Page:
This series is about building serverless solutions in streaming data workloads. These are traditionally challenging to build, since data can be streamed from thousands or even millions of devices continuously. The application example used in this series is Alleycat, which allows bike racers to compete with each other virtually on home exercise bikes.

Part 1 explains the application’s functionality, how to deploy to your AWS account, and provides an architectural review. Part 2 compares different ways to ingest streaming data into Amazon Kinesis Data Streams and shows how to optimize shard capacity.

In this post, I explain how the all-time rankings functionality is implemented. This uses Amazon Kinesis Data Firehose to deliver hundreds of thousands of data points for processing by AWS Lambda functions.

To set up the example, visit the GitHub repo and follow the instructions in the README.md file. Note that this walkthrough uses services that are not covered by the AWS Free Tier and incur cost.

Overview of real time rankings in Alleycat

In the example scenario, there are 40,000 users and up to 1,000 competitors may race at any given time. While a competitor is racing, there is a real time rankings display that shows their performance in the selected class:

Alleycat front end

The racer can select Here now to compare against racers in the current virtual race. Alternatively, selecting All time compares their performance against the best performance of all races who have ever competed in the race. The rankings board is dynamic and shows the rankings for the current second on the display for the local racer:

Leaderboard changes over time

In Alleycat, races occur every five minutes continuously, and the all-time data is gathered from races that are completed. For this to work, the application must do the following:

  • Continuously aggregate race data from each of the six exercise classes and deliver to an Amazon S3 bucket.
  • Compare the incoming race data with the personal best records for every competitor in the same class.
  • If the current performance is a record, update the all-time best records dataset.
  • Compress the dataset, since there are thousands of racers, each with 5 minutes of personal racing history.

The resulting dataset contains second-by-second personal records for every racer in a selected race. This is saved in the application’s history bucket in S3 and loaded by the Alleycat front end before the beginning of each race:

 // From Home.vue's loadRealtimeHistory method // Load gz from S3 history bucket, unzip and parse to JSON const URL = `https://${this.$appConfig.historyBucket}.s3.${this.$appConfig.region}.amazonaws.com/class-${this.selectedClassId}.gz` const response = await axios.get(URL, { responseType: 'arraybuffer' }) const buffer = Buffer.from(response.data, 'base64') const dezipped = await gunzip(buffer) const history = JSON.parse(dezipped.toString())

Architecture overview

The backend microservice handling this feature is located in the 2-streaming-kdf directory in the GitHub repo. It uses the following architecture:

Solution architecture

  1. Amazon Kinesis Data Firehose is a consumer of Kinesis Data Streams. Records are delivered from the application’s main stream as they arrive.
  2. Kinesis Data Firehose invokes a data transformation Lambda function. This calculates the output for each racer’s data points and returns the modified records to Kinesis.
  3. Kinesis Data Firehose delivers batches of records to an S3 bucket.
  4. When objects are written to the S3 bucket, this event triggers the S3 processor Lambda function. This compares incoming racer performance with historical records.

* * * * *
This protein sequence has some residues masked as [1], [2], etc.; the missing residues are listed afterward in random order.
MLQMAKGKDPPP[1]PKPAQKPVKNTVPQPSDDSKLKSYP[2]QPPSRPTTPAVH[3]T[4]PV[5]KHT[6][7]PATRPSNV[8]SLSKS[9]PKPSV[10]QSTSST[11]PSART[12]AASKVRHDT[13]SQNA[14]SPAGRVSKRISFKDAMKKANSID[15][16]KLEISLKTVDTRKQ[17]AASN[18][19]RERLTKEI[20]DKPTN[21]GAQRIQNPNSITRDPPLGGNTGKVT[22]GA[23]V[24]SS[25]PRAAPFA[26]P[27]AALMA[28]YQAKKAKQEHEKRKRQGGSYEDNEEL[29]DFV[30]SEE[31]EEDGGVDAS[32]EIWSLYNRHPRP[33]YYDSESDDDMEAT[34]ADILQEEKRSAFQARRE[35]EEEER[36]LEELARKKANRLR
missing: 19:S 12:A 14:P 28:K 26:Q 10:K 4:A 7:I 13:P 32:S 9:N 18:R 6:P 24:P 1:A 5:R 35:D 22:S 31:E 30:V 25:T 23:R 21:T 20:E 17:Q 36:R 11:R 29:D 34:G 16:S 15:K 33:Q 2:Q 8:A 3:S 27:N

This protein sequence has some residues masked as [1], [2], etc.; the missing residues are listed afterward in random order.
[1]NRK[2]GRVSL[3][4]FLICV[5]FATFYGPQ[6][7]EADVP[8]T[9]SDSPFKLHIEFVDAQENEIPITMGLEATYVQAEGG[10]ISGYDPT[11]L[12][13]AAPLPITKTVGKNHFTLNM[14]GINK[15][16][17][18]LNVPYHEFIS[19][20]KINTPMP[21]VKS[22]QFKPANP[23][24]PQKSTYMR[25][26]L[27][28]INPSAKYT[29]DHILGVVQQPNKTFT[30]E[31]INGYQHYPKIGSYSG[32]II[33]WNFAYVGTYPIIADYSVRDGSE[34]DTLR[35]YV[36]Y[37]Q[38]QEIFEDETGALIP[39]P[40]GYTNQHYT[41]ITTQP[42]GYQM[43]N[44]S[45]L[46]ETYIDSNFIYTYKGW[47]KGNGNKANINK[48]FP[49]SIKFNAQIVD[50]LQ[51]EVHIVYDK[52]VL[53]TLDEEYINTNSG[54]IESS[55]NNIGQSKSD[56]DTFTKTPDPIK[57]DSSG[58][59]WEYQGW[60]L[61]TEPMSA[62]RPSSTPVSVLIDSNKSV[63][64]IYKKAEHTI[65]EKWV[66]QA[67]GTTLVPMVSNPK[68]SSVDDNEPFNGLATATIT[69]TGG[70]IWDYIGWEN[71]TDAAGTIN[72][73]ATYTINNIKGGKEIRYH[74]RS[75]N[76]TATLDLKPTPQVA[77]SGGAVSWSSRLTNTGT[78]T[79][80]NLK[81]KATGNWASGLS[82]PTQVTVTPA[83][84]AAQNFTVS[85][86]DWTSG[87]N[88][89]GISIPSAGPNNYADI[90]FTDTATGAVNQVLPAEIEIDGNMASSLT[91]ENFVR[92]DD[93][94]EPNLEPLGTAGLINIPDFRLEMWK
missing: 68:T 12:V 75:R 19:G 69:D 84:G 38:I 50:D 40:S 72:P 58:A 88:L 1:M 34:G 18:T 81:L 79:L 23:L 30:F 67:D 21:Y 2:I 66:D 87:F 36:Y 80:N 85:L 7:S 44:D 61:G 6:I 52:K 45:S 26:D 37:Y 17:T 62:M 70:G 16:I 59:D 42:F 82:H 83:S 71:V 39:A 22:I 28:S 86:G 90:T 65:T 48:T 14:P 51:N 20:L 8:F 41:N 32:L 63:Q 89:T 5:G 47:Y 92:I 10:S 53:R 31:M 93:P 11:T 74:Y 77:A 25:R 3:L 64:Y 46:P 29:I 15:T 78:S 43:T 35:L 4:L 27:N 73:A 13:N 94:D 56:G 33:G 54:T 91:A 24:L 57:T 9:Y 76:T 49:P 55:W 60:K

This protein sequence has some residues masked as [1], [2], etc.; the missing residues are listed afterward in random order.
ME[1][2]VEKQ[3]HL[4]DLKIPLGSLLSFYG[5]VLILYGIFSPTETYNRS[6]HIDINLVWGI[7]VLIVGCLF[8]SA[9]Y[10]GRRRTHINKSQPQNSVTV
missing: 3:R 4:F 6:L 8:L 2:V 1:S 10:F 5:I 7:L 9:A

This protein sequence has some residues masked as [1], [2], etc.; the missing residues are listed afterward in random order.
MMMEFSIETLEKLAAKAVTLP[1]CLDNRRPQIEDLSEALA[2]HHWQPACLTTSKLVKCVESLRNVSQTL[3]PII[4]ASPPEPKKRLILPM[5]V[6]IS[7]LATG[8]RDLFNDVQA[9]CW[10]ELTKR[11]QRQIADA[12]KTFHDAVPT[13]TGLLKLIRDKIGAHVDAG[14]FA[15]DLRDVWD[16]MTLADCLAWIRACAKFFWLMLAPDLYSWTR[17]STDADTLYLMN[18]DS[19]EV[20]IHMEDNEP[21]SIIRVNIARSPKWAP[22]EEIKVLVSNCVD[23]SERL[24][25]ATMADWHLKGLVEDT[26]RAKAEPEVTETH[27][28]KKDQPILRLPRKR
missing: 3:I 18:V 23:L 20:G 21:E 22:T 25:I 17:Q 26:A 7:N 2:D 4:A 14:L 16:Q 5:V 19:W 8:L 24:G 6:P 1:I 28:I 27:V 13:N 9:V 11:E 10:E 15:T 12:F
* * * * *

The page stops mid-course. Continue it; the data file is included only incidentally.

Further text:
5. The Lambda function saves the new all-time records in a compressed format to the application’s history bucket in S3.

The process happens continuously providing that new records are delivered to the application’s main Kinesis stream.

Using Kinesis Data Firehose

Kinesis Data Firehose can consume records from Kinesis Data Streams, or directly from the AWS SDK, AWS IoT Core, and other data producers. In Alleycat, there are multiple consumers that process incoming data, so Kinesis Data Firehose is configured as a consumer on the main stream.

The process of updating historical records is not a real-time process in Alleycat. Processing individual racer messages and comparing against all-time records is possible but would be computationally more complex. In practice, only a few incoming data points are all-time records. As a result, Alleycat asynchronously processes batches of records to find and update all-time records. The process is eventually consistent and the tradeoff is latency. There may be up to 1 minute between recording a personal record and updating the historical dataset in S3.

Kinesis Data Firehose provides several key functions for this process. First, it batches groups of messages based upon the batching hints provided in the AWS Serverless Application Model (AWS SAM) template. This application buffers records for up to 60 seconds or until 1 MB of records are available, whichever is reached first. You can adjust these settings and batch for up to 900 seconds or 128 MB of data. Note that these settings are hints and not absolute – the service can dynamically adjust these if data delivery falls behind data writing in the stream. As a result, hints should be treated as guidance and the actual settings may change.

Kinesis Data Firehose also enables data compression before delivery in various common formats. Since the S3 delivery bucket is an intermediary storage location in this application, using data compression reduces the storage cost. Kinesis can also encrypt data before delivery but this feature is not used in Alleycat. Finally, Kinesis Data Firehose can transform the incoming records by invoking a Lambda function. This enables the application to calculate the racer’s output before delivering the records.

The configuration for Kinesis Data Firehose, the S3 buckets, and the Lambda function is located in the template.yaml file in the GitHub repo. This AWS SAM template shows how to define the complete integration: